A number of years ago, when discussing the origin of the word daven, I said that in the future I would explain the origin of another early Yiddish word - cholent. Well, the future is now.
In the Encyclopedia of Jewish Food, Gil Marks provides the following background for "cholent":
Cholent is a slow-simmered stew, often based on beans, that is served hot for Sabbath lunch.
Other names: Alsace and southern Germany: schalent; Austria: scholet; Hungary: sholet, solet; Lithuania: chulent; Poland: cholent; tshholnt
Sometime after the First Crusade, around the late twelfth or early thirteenth century, the Sephardic Sabbath stew, hamin/adafina, probably traveling by the way of Provence, eventually reached the Jews of France to become an indelible part of their Sabbath... From France, the stew moved eastward to southern Germany and later to eastern Europe. Among the French Ashkenazim, the stew received a news name, spelled schalet in Western Yiddish and tsholnt in Eastern Yiddish, probably from the Old French for warm, chald/chalt (chaud in modern French) or some contend, from chald-de-lit (warmth of the bed), Alternatively, some insist that the dish flowed to France directly from Spain, the name emerging from the Spanish escallento (warm).
In Eat and Be Satisfied: A Social History of Jewish Food (page 106), John Cooper quotes Max Grunbaum as saying it could also derive from the Spanish escalentar, "kept warm". Both the French and the Spanish derive from the Latin calentem - "that which is warm". This in turn comes from the Latin calere - "be hot". You can probably already guess that calere is the origin of word calorie (used to measure heat). Other heat related words sharing the same root include scald, cauldron, chowder (named for the pot it was cooked in), and my favorite: nonchalant - literally someone who doesn't get heated up.
Marks dismisses the folk etymology of cholent deriving from "shul ende", reflecting the time of day when the dish was eaten, because the name emerged in France before the development of Old Yiddish.
The Wikipedia article for cholent offers a few more folk etymologies:
One widely quoted folk etymology, relying on the French pronunciation of cholent or the Central and Western European variants shalent or shalet, derives the word from French chaud ("hot") and lent ("slow"). Another folk etymology derives cholent (or sholen) from the Hebrew she’lan, which means "that rested [overnight]". This refers to the old time cooking process of Jewish families placing their individual pots of cholent into the town baker's ovens that always stayed hot and slow-cooked the food overnight. Yet another etymology is Old French chaudes lentes hot lentils.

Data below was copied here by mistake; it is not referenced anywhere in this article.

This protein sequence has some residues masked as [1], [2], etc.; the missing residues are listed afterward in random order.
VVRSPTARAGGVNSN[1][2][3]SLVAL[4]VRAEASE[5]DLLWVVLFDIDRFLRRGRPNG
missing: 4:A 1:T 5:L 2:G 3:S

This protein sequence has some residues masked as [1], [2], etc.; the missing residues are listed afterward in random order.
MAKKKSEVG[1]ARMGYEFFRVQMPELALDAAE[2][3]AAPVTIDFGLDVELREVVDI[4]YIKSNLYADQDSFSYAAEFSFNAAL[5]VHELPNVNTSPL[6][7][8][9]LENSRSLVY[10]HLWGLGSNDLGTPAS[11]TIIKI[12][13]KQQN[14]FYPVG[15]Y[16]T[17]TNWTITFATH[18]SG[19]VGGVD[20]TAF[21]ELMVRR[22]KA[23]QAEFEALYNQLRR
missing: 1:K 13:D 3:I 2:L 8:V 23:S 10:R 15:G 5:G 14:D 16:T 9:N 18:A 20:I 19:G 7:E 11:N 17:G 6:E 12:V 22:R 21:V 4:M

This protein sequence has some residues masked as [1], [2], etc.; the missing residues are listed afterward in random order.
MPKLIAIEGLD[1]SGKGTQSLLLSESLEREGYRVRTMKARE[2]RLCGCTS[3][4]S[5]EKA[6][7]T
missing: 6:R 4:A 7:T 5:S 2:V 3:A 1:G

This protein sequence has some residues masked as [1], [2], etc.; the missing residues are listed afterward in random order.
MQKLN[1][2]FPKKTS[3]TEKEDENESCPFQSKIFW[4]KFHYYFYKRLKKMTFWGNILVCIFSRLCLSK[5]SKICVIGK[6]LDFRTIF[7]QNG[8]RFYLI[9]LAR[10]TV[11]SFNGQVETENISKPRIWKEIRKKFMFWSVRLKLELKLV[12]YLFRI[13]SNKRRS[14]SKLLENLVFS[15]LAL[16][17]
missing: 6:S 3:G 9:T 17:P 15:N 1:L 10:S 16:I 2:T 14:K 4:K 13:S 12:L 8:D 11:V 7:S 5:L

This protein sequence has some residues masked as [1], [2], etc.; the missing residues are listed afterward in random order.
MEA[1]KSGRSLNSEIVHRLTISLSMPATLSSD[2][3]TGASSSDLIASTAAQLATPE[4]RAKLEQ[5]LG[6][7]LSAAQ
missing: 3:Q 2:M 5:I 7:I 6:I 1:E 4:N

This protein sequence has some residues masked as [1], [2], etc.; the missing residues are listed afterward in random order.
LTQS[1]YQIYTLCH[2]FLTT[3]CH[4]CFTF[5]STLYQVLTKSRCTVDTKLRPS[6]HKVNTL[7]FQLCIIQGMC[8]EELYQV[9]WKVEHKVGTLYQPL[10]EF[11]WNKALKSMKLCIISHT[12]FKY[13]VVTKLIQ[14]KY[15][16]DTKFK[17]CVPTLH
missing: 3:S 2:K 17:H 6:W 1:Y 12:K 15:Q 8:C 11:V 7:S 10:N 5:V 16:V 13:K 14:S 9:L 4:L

A similar dish to Ashkenazi cholent is shkanah - which Marks defines as "a dish of baked beans cooked overnight for Sabbath lunch." He writes that it originated in Spain, and the Jews expelled from there brought it with them to the Netherlands. In an interesting twist, he points out that the Pilgrims spent time in the Netherlands after they left England but before going to America. These Puritans tried to take the bible much more literally than other Christians at the time, and so they were eager to adopt this Sephardic dish, allowing them also to eat hot food on the Sabbath. This dish, when they came to America, became known as Boston baked beans (the British had no previous tradition of baking beans). And from there came Boston's nickname - Beantown.
I imagine many of my readers today would like an nice warm dish, and where I am the forecast for Shabbat is particularly cold. So enjoy your cholent!